Tuesday, January 30, 2007
An analysis of television commercials for
prescription drugs found that few mentioned risk factors or non-drug
treatments for the conditions they target, scientists reported Monday. The researchers recorded commercials that aired
in prime time on ABC, CBS, NBC or Fox from June 30 to July 27, 2004.
They ended up with 38 unique ads representing seven of the 10
top-selling prescription drugs of 2004, they write in the Annals of Family Medicine
. "All of the ads … contained elements that we
considered problematic," says lead author Dominick Frosch, assistant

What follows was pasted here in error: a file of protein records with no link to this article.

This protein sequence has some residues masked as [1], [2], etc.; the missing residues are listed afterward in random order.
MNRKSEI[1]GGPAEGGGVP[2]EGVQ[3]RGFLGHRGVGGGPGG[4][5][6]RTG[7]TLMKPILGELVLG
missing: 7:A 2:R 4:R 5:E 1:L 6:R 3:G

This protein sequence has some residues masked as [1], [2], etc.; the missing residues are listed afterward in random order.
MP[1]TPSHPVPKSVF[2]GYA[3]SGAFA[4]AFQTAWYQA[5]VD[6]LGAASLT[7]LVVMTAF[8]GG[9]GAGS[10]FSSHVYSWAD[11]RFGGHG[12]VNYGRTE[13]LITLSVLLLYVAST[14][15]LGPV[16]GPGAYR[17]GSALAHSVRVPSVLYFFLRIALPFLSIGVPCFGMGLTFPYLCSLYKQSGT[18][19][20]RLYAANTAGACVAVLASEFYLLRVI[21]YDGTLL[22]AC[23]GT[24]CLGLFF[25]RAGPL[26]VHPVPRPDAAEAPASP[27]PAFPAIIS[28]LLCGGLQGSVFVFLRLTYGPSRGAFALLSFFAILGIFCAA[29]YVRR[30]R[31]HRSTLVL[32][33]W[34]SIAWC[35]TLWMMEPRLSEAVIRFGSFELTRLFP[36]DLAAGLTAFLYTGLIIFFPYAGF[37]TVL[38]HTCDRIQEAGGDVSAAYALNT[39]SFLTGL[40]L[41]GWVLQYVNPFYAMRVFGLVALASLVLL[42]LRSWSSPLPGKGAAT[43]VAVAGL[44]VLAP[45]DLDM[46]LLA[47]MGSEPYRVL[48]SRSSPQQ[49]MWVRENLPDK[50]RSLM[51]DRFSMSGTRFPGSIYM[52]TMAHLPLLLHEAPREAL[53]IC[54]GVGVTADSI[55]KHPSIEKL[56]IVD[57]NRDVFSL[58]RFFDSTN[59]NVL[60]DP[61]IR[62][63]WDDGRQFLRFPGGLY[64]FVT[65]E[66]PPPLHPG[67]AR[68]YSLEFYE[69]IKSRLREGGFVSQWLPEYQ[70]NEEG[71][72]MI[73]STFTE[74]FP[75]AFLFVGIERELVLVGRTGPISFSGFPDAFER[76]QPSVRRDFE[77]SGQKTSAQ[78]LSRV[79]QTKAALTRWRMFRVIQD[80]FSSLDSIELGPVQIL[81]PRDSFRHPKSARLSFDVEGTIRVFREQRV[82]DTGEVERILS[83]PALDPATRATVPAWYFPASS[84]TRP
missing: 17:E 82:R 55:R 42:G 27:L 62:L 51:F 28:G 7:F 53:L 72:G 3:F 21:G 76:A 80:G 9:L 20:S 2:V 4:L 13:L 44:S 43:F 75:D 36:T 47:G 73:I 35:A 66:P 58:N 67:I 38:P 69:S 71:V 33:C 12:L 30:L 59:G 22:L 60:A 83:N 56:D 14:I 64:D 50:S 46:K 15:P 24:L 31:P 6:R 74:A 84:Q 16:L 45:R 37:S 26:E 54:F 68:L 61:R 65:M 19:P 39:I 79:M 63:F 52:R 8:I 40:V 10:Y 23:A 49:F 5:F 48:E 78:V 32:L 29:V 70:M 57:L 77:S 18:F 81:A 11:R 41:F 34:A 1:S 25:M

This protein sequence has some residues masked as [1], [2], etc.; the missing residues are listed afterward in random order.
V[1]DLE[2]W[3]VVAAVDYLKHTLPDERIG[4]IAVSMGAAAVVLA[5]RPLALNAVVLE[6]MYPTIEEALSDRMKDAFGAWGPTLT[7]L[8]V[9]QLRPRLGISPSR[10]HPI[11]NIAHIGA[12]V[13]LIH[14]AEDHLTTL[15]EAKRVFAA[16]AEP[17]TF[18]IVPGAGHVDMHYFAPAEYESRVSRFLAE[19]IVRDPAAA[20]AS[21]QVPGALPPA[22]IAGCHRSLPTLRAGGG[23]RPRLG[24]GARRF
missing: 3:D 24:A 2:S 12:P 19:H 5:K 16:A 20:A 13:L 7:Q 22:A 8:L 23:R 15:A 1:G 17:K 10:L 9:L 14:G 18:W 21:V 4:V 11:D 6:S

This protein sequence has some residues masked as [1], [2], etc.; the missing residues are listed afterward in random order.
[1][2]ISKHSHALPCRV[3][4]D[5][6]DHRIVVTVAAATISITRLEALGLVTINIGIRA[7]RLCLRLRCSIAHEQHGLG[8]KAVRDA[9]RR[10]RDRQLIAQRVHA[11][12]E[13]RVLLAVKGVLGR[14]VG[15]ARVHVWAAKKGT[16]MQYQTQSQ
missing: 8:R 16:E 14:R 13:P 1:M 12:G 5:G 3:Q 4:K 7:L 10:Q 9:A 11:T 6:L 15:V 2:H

professor of medicine at the University of California-Los Angeles. "I
think consumers should be more skeptical of the pharmaceutical ads than
some surveys find they are." Among flaws identified by Frosch and his collaborators:
•Only a quarter of the ads mentioned causes or risk factors for the condition treated by the drug.
•None of the commercials mentioned lifestyle
changes as an alternative to medication (for example, diet and exercise
to lower cholesterol), although about a fifth mentioned such changes as
an adjunct to medication.
•Only a quarter of the commercials mentioned how common or uncommon the treated disease is.
Read more in USA Today.